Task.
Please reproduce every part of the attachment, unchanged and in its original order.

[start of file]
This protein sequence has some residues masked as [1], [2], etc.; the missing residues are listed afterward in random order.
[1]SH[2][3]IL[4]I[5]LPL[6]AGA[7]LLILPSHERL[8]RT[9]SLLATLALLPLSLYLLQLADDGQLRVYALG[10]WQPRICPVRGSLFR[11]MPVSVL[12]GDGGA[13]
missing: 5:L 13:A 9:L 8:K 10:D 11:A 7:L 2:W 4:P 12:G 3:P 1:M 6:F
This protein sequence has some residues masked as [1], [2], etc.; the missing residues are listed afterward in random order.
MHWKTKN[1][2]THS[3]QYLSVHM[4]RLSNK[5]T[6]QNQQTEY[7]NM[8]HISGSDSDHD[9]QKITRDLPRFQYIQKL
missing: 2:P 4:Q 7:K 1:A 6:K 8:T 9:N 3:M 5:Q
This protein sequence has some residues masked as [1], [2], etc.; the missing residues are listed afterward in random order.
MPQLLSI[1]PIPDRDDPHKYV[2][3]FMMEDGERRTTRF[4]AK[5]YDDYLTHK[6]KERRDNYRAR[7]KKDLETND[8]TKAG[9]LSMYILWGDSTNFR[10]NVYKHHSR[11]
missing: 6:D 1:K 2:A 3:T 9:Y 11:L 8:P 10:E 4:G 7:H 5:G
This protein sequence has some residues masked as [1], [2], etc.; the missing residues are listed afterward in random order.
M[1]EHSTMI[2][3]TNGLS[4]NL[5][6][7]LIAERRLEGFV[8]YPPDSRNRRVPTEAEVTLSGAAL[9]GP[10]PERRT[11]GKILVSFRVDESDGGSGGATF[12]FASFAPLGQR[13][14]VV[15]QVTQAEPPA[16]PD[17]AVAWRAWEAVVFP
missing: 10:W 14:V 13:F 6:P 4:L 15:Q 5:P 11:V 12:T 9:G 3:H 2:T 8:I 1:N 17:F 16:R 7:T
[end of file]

This protein sequence has some residues masked as [1], [2], etc.; the missing residues are listed afterward in random order.
[1]SH[2][3]IL[4]I[5]LPL[6]AGA[7]LLILPSHERL[8]RT[9]SLLATLALLPLSLYLLQLADDGQLRVYALG[10]WQPRICPVRGSLFR[11]MPVSVL[12]GDGGA[13]
missing: 5:L 13:A 9:L 8:K 10:D 11:A 7:L 2:W 4:P 12:G 3:P 1:M 6:F
This protein sequence has some residues masked as [1], [2], etc.; the missing residues are listed afterward in random order.
MHWKTKN[1][2]THS[3]QYLSVHM[4]RLSNK[5]T[6]QNQQTEY[7]NM[8]HISGSDSDHD[9]QKITRDLPRFQYIQKL
missing: 2:P 4:Q 7:K 1:A 6:K 8:T 9:N 3:M 5:Q
This protein sequence has some residues masked as [1], [2], etc.; the missing residues are listed afterward in random order.
MPQLLSI[1]PIPDRDDPHKYV[2][3]FMMEDGERRTTRF[4]AK[5]YDDYLTHK[6]KERRDNYRAR[7]KKDLETND[8]TKAG[9]LSMYILWGDSTNFR[10]NVYKHHSR[11]
missing: 6:D 1:K 2:A 3:T 9:Y 11:L 8:P 10:E 4:G 7:H 5:G
This protein sequence has some residues masked as [1], [2], etc.; the missing residues are listed afterward in random order.
M[1]EHSTMI[2][3]TNGLS[4]NL[5][6][7]LIAERRLEGFV[8]YPPDSRNRRVPTEAEVTLSGAAL[9]GP[10]PERRT[11]GKILVSFRVDESDGGSGGATF[12]FASFAPLGQR[13][14]VV[15]QVTQAEPPA[16]PD[17]AVAWRAWEAVVFP
missing: 10:W 14:V 13:F 6:P 4:L 15:Q 5:P 11:V 12:T 9:G 3:H 2:T 8:I 1:N 17:F 16:R 7:T